“Let us assume that A is an adult female with B as her adult brother and C as A’s husband. Let us also assume that C has an adult sister, D married to E, A’s children both male and female belong to the same matrilineal. A’s children both male and female will inherit the estate of C. B has family obligation to maintain the children of his sister A and not his own children. While C has a similar duty to the children of D, his sister and Matrikin. On B’s death, his assets vest in A’s children as members of his matrilineage. A’s children and other members of the matrilineage are responsible for the funeral expenses and other liabilities of B in the event of his death. The same revolves on D’s children in the event of the death of C and the same thing continues to E’s Sister’s children, etc. Thus, succession and inheritance is traced through the common female ancestress (Uche, 1991).”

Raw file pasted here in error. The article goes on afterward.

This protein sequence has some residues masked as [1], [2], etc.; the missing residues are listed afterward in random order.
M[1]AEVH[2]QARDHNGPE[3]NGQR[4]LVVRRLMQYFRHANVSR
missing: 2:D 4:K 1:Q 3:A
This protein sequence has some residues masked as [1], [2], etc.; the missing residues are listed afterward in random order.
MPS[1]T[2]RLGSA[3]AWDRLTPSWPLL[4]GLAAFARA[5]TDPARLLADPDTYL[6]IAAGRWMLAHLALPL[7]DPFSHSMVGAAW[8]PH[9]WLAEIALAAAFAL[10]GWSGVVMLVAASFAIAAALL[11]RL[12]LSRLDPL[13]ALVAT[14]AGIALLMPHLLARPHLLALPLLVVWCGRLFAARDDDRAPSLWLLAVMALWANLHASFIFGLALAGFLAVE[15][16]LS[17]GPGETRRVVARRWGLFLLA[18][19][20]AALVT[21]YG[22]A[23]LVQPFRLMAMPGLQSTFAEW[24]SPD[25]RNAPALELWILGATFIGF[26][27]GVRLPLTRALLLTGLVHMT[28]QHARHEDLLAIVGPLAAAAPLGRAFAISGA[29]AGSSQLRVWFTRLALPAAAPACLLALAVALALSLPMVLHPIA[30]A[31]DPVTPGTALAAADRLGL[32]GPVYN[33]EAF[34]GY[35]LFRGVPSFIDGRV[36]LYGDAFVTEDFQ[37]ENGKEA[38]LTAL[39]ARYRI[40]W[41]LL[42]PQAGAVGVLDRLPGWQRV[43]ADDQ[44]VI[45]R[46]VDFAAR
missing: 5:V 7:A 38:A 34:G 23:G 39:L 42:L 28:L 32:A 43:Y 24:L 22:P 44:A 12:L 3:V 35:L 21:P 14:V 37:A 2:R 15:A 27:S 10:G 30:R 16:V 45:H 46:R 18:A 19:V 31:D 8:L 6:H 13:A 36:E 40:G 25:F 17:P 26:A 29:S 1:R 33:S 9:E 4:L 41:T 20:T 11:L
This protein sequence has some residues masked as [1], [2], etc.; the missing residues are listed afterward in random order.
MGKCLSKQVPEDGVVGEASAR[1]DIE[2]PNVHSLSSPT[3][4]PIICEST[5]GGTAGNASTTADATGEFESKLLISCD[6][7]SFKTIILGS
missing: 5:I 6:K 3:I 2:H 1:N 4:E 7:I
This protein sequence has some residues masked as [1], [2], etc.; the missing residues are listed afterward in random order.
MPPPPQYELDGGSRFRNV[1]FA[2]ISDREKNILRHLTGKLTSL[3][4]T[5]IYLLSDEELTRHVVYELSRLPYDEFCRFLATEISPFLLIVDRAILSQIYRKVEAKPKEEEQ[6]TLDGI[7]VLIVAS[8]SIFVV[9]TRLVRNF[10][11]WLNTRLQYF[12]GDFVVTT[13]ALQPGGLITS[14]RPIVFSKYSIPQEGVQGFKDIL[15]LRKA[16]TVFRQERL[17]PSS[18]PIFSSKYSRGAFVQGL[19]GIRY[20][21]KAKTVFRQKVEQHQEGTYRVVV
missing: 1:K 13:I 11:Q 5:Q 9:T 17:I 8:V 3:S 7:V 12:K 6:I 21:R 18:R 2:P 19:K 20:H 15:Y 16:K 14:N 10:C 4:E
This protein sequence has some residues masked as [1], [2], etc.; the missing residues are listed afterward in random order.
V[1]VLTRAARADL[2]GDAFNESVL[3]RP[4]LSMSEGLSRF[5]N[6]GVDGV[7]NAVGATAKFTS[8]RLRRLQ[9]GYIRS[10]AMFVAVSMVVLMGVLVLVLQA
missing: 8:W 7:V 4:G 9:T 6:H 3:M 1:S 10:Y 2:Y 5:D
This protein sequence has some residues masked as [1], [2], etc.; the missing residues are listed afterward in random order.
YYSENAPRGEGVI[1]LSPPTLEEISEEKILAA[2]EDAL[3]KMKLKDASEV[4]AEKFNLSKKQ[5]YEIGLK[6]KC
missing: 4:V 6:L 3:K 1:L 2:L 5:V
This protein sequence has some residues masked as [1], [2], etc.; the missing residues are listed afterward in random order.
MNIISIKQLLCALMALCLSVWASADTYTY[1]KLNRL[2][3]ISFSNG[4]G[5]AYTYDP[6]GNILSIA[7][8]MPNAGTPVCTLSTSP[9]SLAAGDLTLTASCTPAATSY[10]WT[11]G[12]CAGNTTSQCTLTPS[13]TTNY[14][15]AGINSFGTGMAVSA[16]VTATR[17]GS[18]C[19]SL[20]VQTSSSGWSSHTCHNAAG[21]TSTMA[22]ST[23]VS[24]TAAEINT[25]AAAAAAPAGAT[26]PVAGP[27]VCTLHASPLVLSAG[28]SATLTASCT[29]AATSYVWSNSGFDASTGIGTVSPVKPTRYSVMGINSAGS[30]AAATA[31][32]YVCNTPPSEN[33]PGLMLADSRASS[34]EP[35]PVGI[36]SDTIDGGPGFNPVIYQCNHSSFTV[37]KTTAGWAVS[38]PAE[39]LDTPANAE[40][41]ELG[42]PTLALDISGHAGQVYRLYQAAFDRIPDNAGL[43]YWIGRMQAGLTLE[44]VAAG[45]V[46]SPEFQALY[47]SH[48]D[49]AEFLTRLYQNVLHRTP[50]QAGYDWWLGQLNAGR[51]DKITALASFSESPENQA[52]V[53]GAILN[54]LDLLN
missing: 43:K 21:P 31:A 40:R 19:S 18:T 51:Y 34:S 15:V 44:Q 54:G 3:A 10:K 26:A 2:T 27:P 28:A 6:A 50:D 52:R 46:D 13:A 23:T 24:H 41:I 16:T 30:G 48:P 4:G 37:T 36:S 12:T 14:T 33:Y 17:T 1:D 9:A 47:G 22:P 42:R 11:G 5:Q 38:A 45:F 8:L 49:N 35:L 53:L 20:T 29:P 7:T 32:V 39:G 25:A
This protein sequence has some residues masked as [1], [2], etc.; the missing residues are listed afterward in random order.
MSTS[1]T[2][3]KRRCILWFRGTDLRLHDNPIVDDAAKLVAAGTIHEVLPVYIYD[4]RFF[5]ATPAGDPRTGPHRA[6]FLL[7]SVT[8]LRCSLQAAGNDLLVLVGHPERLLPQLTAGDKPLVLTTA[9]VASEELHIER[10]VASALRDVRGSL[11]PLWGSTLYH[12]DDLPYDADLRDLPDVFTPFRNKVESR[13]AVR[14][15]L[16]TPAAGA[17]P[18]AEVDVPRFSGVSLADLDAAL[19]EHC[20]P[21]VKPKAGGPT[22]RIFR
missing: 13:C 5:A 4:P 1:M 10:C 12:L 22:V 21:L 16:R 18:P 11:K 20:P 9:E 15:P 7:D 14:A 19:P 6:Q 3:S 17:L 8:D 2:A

Matrilineage system practiced in some parts of Igbo land in the present day South East Nigeria that allows male and female children to inherit their late father’s estate inclusive of land is a welcome development and serves as a pragmatic approach to raising the bar on women’s rights under the Nigerian jurisprudence. The “raison d’être” for this exception to the patriarchal hegemony in Eastern Nigeria has been brilliantly and pictorially captured by Nsugbe (1974) in the following illuminating expressions:

“If a man marries from the Ohafia Clan, then his children will belong to the matrilineage of his wife. Consequently, if the children were allowed to inherit the man’s estate on his death, such children will take such estate to add to their mother’s matrilineage and the man’s matrilineage will lose out. But if the wife is from outside the clan then, the children and their mother will belong to the man’s matrilineage.”